The Supreme Court of Florida issued its opinion in Florida Highway Patrol v. Jackson, 2020 Fla. LEXIS 108 (Fla. Jan 23, 2020), which answered the following certified question of great public importance:
Does rule 9.130 [(A)(3)(C)(XI)] permit an appeal of a non-final order denying immunity if the record shows that the defendant is entitled to immunity as a matter of law but the trial court did not explicitly preclude it as a defense?
The Court’s answer to this question was “no.” But this opinion stands for much more than just a negative answer to a certified question. Indeed, this opinion has significant implications upon procedural and substantive areas of construction law, which may affect agents of the state of Florida, including Construction Engineering and Inspection professionals and consultants (“CEI”).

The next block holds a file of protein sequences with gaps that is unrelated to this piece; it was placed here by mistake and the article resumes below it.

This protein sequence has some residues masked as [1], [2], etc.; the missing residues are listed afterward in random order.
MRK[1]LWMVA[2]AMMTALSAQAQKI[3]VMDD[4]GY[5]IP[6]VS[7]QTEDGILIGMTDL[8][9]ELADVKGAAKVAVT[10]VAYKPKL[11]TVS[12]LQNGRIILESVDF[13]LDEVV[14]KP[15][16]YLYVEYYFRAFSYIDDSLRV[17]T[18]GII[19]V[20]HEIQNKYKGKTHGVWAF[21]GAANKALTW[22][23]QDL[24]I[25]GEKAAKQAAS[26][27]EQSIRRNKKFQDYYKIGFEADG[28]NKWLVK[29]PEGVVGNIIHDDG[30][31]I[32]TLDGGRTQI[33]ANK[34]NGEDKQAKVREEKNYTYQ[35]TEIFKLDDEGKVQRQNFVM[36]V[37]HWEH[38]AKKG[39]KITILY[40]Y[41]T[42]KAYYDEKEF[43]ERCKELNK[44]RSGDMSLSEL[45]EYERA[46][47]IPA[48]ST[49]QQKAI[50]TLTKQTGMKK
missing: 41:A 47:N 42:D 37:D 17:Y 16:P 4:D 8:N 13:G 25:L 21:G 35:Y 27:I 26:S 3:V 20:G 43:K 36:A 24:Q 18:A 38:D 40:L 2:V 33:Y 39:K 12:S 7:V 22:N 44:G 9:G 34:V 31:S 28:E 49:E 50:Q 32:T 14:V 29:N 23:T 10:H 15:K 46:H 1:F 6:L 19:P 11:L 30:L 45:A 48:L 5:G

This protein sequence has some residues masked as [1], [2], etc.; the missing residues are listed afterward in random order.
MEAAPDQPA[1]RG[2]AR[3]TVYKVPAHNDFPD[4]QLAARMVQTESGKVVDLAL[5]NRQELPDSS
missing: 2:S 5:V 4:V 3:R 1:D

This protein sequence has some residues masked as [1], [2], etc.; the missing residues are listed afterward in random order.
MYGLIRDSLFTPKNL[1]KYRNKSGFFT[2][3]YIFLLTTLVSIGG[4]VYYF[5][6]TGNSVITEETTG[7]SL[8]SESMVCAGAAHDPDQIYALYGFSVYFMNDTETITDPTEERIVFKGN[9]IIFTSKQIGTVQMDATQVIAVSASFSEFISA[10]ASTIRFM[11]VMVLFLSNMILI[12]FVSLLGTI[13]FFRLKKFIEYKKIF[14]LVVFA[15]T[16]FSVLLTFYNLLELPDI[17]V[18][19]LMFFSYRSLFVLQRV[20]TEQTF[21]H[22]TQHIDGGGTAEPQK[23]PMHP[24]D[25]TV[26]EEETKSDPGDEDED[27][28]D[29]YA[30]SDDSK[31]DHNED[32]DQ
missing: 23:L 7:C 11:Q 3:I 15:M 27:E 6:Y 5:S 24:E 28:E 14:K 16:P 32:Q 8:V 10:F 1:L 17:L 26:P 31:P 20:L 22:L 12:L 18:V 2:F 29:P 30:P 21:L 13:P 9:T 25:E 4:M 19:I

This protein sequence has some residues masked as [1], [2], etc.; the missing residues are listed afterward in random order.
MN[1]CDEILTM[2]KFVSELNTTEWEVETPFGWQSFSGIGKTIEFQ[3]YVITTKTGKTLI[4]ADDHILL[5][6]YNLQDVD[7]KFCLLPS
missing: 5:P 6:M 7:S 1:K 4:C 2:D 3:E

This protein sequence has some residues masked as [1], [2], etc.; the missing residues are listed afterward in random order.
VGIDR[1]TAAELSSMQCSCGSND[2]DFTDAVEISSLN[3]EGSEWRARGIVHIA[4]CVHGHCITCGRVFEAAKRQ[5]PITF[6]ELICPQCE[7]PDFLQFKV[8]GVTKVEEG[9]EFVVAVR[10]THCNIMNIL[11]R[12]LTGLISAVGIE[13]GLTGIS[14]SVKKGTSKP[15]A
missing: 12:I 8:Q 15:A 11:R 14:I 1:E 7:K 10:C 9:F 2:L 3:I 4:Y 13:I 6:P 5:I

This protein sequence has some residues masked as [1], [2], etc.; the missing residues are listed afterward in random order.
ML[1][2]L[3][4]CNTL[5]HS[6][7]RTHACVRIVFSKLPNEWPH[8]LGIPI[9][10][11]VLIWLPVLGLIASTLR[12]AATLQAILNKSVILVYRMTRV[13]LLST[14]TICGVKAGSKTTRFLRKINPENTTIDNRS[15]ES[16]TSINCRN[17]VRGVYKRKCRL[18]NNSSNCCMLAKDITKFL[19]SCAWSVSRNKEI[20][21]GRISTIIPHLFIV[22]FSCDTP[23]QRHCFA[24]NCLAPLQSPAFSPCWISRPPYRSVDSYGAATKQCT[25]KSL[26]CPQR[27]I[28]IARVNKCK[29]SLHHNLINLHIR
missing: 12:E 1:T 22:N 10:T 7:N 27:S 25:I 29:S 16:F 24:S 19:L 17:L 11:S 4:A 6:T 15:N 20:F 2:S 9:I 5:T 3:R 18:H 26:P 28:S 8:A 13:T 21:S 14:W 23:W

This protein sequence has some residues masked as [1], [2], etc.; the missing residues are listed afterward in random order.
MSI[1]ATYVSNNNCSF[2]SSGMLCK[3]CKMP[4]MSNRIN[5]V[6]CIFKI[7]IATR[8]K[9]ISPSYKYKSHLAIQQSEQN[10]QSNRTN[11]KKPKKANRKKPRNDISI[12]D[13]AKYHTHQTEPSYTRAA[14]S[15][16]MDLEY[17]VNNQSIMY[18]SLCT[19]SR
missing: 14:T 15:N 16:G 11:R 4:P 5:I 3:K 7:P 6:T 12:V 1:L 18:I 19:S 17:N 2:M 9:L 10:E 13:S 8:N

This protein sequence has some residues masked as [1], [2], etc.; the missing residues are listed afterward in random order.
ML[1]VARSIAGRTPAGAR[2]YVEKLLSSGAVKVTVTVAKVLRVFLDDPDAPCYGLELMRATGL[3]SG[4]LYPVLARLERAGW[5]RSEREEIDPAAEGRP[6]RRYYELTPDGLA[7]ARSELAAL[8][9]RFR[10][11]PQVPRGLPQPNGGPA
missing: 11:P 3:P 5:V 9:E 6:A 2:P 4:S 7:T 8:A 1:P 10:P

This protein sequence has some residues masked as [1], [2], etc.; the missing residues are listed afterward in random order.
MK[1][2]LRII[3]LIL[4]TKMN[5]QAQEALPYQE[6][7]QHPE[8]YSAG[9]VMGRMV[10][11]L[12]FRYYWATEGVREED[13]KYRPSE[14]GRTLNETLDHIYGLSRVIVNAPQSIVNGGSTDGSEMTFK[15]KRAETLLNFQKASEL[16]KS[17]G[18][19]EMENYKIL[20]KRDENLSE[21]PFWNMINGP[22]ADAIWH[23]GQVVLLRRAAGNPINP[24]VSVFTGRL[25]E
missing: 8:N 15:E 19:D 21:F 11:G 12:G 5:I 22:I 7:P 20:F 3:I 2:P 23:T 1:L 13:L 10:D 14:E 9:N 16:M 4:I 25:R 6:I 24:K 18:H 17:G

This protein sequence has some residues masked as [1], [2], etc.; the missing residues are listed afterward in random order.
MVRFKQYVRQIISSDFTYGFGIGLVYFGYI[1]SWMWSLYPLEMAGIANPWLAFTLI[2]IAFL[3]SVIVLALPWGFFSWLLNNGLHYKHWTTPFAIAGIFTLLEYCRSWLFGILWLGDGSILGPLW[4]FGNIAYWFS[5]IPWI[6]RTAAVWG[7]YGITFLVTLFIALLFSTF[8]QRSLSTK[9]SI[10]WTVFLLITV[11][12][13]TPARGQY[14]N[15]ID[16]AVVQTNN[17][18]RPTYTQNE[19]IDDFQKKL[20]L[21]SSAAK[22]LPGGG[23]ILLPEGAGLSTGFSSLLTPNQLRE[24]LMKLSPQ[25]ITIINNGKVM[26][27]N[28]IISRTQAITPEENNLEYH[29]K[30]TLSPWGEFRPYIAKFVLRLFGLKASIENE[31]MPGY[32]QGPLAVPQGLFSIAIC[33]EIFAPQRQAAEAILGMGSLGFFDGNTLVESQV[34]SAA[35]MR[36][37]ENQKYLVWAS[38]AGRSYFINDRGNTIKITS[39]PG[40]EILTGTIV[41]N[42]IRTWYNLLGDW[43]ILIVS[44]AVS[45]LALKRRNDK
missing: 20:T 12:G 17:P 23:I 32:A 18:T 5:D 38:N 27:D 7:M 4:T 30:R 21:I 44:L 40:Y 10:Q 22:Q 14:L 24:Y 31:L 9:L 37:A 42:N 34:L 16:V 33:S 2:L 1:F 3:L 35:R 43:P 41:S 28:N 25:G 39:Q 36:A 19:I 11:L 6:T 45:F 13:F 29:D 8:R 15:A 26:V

Procedurally, the Court recognizes that Fla. R. App. P. 9.130 insufficiently protects the public and governmental interests as “it leaves too great a risk that erroneous denials of operational sovereign immunity will go unreviewed until it is too late.” Id. at * 19. By extension of this risk, the Jackson Court announced that “courts should determine entitlement to sovereign immunity as early as the record permits.” Id. at * 18. In fact, on that basis, courts can address a motion for summary judgment asserting entitlement to sovereign immunity even if there are outstanding disputes as to, say, the existence of a duty of care. Id. at 17-18. Accordingly, and in an effort to remedy the risk of erroneous denials going unreviewed until it is too late, the Court amended Fla. R. App. P. 9.130 to expand appellate review of nonfinal orders denying sovereign immunity. Jackson, 2020 Fla. LEXIS 108 at * 19; In re Amendments to Fla. Rule of Appellate Procedure 9.130, No. SC19-1734 (Fla. Jan. 23, 2020). The new form of Fla. R. App. P. 9.130 cements the policy mentioned above because it allows an appeal of a nonfinal order denying a motion for summary judgment due to entitlement to sovereign immunity. Meanwhile, under the old rule, the order was only appealable if the trial court order determined – as a matter of law – that a party was not entitled to sovereign immunity. As such, the new rule focuses on what was argued in the motion as opposed to what was written in the order.